I think I'm going to go to one of the govt.-approved testing garages and get an idea of how easy it will be when I go to DLT. I'm sure they'll tell me how things stand. 

 

Trouble is, I've already given 3,200 THB to my shady guy to start this process. I will never get that back, but by-passing him might be cheaper in the long run. He's the second guy who's said the I need a new green book after so many years. That doesn't sound right, does it?

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@Kwasaki

 

I'm warming to the idea of taking it to the DLT myself. I am getting sick and tired of being at the mercy of dodgy guys!

Thank for all the advice. 

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Posted (edited)
15 minutes ago, Tapster said:

I'm warming to the idea of taking it to the DLT myself.

Don't listen to the clowns here on TV, if you go to the DLT yourself you won't be able to do it.

They won't even transfer the owner of a vehicle if it has a tidy tail or an aftermarket exhaust, the chance with your bike is basically zero.

After not paying tax for more than 3 years you have to get a new green book and new license plates (and pay the outstanding tax plus interest on it, and you could be fined up to 1000THB)

 

You need somebody who knows the guys at the DLT and can arrange it for a fee.

Here what happens after not paying tax for three years, just use Google translate: https://auto.mthai.com/news/tips/57517.html

Edited by jackdd
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yes mate but I’m saying use a DLT Agent so you dont need to go to DLT HQ yourself .....

those testing garages will include or know such Agent ........

just added some more thoughts on that Imm. case as I also know of a quite different but equally serious Imm.- case , together with a temporary “solution” which might somehow apply in your case.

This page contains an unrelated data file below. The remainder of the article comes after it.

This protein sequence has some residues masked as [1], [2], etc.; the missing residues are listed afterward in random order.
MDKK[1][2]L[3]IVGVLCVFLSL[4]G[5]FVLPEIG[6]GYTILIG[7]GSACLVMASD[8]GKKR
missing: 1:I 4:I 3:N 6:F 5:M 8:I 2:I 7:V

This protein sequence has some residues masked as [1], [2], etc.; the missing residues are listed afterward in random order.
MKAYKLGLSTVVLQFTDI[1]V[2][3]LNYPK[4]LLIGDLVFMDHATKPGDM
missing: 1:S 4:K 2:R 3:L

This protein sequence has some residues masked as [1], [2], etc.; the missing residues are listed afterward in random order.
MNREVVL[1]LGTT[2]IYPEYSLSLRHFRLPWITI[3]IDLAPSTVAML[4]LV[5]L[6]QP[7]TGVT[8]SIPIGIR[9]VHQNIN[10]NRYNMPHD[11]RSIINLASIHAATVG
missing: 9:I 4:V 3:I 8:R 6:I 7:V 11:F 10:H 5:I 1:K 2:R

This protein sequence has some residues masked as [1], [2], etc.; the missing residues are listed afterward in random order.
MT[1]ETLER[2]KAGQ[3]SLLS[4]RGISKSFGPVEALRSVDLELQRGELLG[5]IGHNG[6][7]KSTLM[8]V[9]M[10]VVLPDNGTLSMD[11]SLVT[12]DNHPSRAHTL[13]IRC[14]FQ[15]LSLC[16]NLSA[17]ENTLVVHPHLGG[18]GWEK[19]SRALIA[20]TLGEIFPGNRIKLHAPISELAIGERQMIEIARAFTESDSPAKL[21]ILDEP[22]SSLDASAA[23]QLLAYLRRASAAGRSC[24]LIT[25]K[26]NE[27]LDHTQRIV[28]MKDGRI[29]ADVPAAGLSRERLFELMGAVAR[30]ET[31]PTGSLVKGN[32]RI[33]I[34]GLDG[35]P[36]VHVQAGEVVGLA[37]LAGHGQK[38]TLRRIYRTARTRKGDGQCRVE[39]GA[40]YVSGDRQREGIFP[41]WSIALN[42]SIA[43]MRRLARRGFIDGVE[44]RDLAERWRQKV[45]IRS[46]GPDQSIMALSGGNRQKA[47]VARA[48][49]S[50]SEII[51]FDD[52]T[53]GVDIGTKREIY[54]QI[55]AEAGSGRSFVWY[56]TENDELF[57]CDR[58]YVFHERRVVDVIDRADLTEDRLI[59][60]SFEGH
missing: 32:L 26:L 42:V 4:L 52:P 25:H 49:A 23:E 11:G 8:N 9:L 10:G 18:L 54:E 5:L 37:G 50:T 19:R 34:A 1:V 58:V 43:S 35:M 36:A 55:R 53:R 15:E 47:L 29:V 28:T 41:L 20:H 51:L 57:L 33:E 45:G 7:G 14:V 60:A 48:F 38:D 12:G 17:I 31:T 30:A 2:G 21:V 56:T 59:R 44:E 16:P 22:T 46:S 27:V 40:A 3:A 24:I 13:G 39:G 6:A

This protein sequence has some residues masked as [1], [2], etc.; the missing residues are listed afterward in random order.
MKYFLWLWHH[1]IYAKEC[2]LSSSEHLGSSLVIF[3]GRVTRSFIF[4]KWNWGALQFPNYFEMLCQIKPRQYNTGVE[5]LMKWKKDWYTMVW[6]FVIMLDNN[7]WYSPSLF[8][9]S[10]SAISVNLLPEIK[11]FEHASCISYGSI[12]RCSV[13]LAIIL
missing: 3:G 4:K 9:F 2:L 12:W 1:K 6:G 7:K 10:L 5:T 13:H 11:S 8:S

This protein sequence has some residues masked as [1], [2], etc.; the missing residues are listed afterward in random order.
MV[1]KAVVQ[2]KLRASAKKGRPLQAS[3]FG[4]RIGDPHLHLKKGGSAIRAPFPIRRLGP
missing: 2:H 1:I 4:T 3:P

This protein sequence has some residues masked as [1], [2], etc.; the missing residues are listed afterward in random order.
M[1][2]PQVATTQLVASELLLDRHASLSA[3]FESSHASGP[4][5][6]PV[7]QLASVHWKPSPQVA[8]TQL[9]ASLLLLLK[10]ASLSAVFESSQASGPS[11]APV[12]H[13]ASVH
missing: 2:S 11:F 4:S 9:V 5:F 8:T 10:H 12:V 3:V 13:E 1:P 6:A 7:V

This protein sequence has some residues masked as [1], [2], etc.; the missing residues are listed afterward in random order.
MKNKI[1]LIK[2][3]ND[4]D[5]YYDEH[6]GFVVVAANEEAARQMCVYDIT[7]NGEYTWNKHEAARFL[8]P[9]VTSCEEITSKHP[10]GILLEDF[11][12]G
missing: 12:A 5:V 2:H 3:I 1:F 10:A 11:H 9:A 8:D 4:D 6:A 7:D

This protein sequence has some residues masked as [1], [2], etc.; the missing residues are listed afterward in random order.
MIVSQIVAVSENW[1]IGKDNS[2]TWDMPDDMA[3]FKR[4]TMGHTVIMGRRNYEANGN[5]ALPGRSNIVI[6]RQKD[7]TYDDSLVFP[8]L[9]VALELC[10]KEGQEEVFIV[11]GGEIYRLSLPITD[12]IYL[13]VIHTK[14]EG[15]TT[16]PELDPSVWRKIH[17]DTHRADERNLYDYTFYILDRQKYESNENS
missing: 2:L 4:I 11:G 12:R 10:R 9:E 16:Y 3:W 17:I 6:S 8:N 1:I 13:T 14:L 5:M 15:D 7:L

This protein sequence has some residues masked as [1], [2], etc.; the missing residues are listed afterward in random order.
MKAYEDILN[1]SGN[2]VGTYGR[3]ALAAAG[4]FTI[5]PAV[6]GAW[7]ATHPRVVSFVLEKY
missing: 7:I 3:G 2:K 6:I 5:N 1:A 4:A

yes busy here tonight, trying to help out but only from my direct personal experience or knowledge ...

(watching Live Premier League Football in between posts at present......)

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@jackdd

 

"Clowns to the left of me, jokers to the right: here I am, stuck on Thai Visa with you!"

 

It was all going so well!

 

Having translated the article you attached, it seems that my bike's registration has definitely been suspended. This means that I may need a new green book and new number plates; then pay the outstanding tax and a small fine.

The need for a new green book is something that two Thai guys have already told me. It seems they were correct. The guy who is helping me at the moment has my green book and the number plate. I wondered why he needed the plate, but it now makes sense, if I need a new plate, for the re-registration.

 

Argh! 

I'm very grateful for your input. It wildly differs from that offered by other posters, but you have backed it up with a source, and that is compelling.

 

Right now, I'm thinking I might be better off going with the shady Thai guys and their DLT contacts. At least I'll have a bike that I can sell, so long as the buyer is willing to continue the honorable tradition of dealing under-the-counter with the locals.